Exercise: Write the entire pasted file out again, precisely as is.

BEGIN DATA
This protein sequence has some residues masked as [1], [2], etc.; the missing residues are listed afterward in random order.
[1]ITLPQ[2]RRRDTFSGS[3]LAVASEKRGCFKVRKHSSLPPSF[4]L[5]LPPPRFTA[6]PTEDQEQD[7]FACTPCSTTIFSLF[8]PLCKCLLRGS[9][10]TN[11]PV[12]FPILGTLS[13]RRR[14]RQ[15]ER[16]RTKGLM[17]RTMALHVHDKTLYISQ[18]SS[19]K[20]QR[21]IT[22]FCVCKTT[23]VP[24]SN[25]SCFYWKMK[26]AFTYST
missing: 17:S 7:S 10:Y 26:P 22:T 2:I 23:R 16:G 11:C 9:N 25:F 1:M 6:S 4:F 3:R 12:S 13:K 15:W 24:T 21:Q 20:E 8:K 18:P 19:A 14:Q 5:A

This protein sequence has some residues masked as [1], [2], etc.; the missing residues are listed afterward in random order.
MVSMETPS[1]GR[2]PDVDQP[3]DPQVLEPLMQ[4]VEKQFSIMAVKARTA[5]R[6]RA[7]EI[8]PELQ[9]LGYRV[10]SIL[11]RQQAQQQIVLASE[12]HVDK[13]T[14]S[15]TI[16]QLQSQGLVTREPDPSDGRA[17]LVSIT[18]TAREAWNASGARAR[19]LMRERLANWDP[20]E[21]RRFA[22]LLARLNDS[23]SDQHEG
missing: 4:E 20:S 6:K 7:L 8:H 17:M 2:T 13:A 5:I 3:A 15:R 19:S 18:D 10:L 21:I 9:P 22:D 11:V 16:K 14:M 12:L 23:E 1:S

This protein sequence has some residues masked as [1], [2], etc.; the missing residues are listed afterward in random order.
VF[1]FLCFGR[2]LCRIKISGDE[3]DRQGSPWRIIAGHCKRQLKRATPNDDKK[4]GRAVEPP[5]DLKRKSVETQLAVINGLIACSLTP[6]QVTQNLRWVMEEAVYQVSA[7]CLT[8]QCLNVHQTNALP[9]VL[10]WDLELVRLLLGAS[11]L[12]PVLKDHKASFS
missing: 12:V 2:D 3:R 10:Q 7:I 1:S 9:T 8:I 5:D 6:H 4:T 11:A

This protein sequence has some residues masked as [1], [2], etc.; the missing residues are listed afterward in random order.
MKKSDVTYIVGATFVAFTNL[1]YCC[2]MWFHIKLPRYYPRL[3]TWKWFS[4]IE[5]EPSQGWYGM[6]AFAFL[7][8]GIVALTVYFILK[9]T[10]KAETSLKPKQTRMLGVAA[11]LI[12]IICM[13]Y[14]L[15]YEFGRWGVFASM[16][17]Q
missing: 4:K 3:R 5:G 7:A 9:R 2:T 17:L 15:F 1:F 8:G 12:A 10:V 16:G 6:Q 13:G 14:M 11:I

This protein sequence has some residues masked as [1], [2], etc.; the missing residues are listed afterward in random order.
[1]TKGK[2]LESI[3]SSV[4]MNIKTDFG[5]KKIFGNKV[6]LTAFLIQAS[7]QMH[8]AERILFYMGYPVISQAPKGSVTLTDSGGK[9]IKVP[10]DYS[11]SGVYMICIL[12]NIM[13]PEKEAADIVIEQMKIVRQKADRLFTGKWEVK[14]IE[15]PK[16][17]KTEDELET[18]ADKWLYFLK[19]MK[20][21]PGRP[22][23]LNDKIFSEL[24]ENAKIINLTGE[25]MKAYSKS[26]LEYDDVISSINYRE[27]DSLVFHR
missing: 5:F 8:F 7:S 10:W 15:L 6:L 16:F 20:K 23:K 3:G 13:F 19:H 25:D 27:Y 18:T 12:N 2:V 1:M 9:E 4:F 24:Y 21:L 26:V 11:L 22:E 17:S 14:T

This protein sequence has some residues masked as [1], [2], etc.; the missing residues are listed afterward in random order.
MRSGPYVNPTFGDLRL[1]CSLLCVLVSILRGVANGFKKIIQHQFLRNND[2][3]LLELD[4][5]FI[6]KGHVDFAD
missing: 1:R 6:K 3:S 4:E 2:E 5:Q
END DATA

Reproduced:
This protein sequence has some residues masked as [1], [2], etc.; the missing residues are listed afterward in random order.
[1]ITLPQ[2]RRRDTFSGS[3]LAVASEKRGCFKVRKHSSLPPSF[4]L[5]LPPPRFTA[6]PTEDQEQD[7]FACTPCSTTIFSLF[8]PLCKCLLRGS[9][10]TN[11]PV[12]FPILGTLS[13]RRR[14]RQ[15]ER[16]RTKGLM[17]RTMALHVHDKTLYISQ[18]SS[19]K[20]QR[21]IT[22]FCVCKTT[23]VP[24]SN[25]SCFYWKMK[26]AFTYST
missing: 17:S 7:S 10:Y 26:P 22:T 2:I 23:R 16:G 11:C 9:N 25:F 1:M 6:S 4:F 3:R 12:S 13:K 15:W 24:T 21:Q 20:E 8:K 18:P 19:A 14:Q 5:A

This protein sequence has some residues masked as [1], [2], etc.; the missing residues are listed afterward in random order.
MVSMETPS[1]GR[2]PDVDQP[3]DPQVLEPLMQ[4]VEKQFSIMAVKARTA[5]R[6]RA[7]EI[8]PELQ[9]LGYRV[10]SIL[11]RQQAQQQIVLASE[12]HVDK[13]T[14]S[15]TI[16]QLQSQGLVTREPDPSDGRA[17]LVSIT[18]TAREAWNASGARAR[19]LMRERLANWDP[20]E[21]RRFA[22]LLARLNDS[23]SDQHEG
missing: 4:E 20:S 6:K 7:L 8:H 17:M 2:T 13:A 5:I 3:A 15:R 19:S 18:D 10:L 21:I 9:P 22:D 11:V 16:K 14:M 12:L 23:E 1:S

This protein sequence has some residues masked as [1], [2], etc.; the missing residues are listed afterward in random order.
VF[1]FLCFGR[2]LCRIKISGDE[3]DRQGSPWRIIAGHCKRQLKRATPNDDKK[4]GRAVEPP[5]DLKRKSVETQLAVINGLIACSLTP[6]QVTQNLRWVMEEAVYQVSA[7]CLT[8]QCLNVHQTNALP[9]VL[10]WDLELVRLLLGAS[11]L[12]PVLKDHKASFS
missing: 12:V 2:D 3:R 10:Q 7:I 1:S 9:T 8:I 5:D 6:H 4:T 11:A

This protein sequence has some residues masked as [1], [2], etc.; the missing residues are listed afterward in random order.
MKKSDVTYIVGATFVAFTNL[1]YCC[2]MWFHIKLPRYYPRL[3]TWKWFS[4]IE[5]EPSQGWYGM[6]AFAFL[7][8]GIVALTVYFILK[9]T[10]KAETSLKPKQTRMLGVAA[11]LI[12]IICM[13]Y[14]L[15]YEFGRWGVFASM[16][17]Q
missing: 4:K 3:R 5:G 7:A 9:R 2:T 17:L 15:F 1:F 8:G 12:A 10:V 16:G 6:Q 13:G 14:M 11:I

This protein sequence has some residues masked as [1], [2], etc.; the missing residues are listed afterward in random order.
[1]TKGK[2]LESI[3]SSV[4]MNIKTDFG[5]KKIFGNKV[6]LTAFLIQAS[7]QMH[8]AERILFYMGYPVISQAPKGSVTLTDSGGK[9]IKVP[10]DYS[11]SGVYMICIL[12]NIM[13]PEKEAADIVIEQMKIVRQKADRLFTGKWEVK[14]IE[15]PK[16][17]KTEDELET[18]ADKWLYFLK[19]MK[20][21]PGRP[22][23]LNDKIFSEL[24]ENAKIINLTGE[25]MKAYSKS[26]LEYDDVISSINYRE[27]DSLVFHR
missing: 5:F 8:F 7:S 10:W 15:L 6:L 16:F 20:K 23:K 3:G 13:F 19:H 25:D 27:Y 18:T 12:N 2:V 1:M 9:E 4:F 24:Y 21:L 26:V 11:L 22:E 17:S 14:T

This protein sequence has some residues masked as [1], [2], etc.; the missing residues are listed afterward in random order.
MRSGPYVNPTFGDLRL[1]CSLLCVLVSILRGVANGFKKIIQHQFLRNND[2][3]LLELD[4][5]FI[6]KGHVDFAD
missing: 1:R 6:K 3:S 4:E 2:E 5:Q